- Overview About the River Tweed   The River Tweed, or Tweed Water (Abhainn Thuaidh, Watter o Tweid), is a river long that flows east across the Border region in Scotland ...
  Co-Curate Page
Norham
- Overview About Norham Map Street View Norham is a village in Northumberland, which is located just south of the River Tweed near the border with Scotland. It is the site ...
Berwick upon Tweed
  Co-Curate Page
Berwick upon Tweed
- Overview About History Map Street View The northernmost town in England, on the East coast at the mouth of the River Tweed. Early history In the post-Roman period, the area ...
Otterburn
  Co-Curate Page
Otterburn
- Overview About Otterburn Map Street View Otterburn is a historic village in Northumberland, on the A696 road and 50 km north west of Newcastle and 26 km from the border ...
River Rede
  Co-Curate Page
River Rede
- The River Rede rises on Carter Fell near the boarder with Scotland. It feeds into Catcleugh Reservoir and flows past Rochester and Otterburn before converging into the River North Tyne ...
River Tyne
  Co-Curate Page
River Tyne
- Overview About the Tyne The Tyne is a major river in North East England, formed by the confluence of the River North Tyne and the River South Tyne, which converge ...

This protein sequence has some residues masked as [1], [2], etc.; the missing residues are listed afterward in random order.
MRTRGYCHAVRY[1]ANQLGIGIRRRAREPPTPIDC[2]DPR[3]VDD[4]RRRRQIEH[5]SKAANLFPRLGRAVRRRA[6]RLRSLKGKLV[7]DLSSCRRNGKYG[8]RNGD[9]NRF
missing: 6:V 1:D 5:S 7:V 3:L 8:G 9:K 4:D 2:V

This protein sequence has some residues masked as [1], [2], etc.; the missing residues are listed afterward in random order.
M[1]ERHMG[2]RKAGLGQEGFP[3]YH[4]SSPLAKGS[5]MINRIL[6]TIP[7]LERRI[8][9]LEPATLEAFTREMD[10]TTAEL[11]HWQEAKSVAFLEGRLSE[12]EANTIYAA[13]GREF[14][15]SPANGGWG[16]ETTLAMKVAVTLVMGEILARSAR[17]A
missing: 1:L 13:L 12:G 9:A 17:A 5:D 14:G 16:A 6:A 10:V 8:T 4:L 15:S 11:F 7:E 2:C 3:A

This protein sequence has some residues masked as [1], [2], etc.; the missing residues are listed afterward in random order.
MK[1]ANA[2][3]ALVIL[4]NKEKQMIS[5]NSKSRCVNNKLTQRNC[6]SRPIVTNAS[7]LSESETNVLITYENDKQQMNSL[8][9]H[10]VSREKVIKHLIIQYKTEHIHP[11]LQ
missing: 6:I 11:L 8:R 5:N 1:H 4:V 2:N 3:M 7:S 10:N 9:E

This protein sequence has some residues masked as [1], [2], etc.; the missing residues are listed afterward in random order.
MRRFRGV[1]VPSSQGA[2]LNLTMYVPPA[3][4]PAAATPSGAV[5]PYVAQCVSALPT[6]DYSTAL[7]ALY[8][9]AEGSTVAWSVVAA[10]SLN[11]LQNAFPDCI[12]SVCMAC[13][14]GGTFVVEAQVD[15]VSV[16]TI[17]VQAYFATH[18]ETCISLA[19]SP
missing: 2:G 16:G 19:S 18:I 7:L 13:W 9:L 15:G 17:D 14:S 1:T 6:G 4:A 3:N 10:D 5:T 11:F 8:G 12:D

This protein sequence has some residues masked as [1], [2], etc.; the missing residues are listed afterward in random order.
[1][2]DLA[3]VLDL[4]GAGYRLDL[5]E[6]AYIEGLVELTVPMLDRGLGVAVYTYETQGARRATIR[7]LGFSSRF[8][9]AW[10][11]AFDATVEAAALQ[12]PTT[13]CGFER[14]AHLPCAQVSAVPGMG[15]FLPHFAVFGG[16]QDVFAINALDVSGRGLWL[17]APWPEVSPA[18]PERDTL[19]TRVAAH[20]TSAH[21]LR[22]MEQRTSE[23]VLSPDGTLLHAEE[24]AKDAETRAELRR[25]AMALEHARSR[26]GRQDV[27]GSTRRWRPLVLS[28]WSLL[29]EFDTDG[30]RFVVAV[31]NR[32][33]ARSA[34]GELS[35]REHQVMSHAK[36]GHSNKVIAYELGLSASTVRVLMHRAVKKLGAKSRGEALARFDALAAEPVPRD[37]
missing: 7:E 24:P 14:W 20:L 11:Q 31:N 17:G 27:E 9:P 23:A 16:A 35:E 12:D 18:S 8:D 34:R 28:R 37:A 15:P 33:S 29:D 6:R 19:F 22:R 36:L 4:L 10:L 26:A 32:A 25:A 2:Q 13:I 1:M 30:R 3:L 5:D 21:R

Comments

Add a comment or share a memory.

Login to add a comment. Sign-up if you don't already have an account.

ABOUT US

Co-Curate is a project which brings together online collections, museums, universities, schools and community groups to make and re-make stories and images from North East England and Cumbria. Co-Curate is a trans-disciplinary project that will open up 'official' museum and 'un-officia'l co-created community-based collections and archives through innovative collaborative approaches using social media and open archives/data.

LATEST SHARED RESOURCES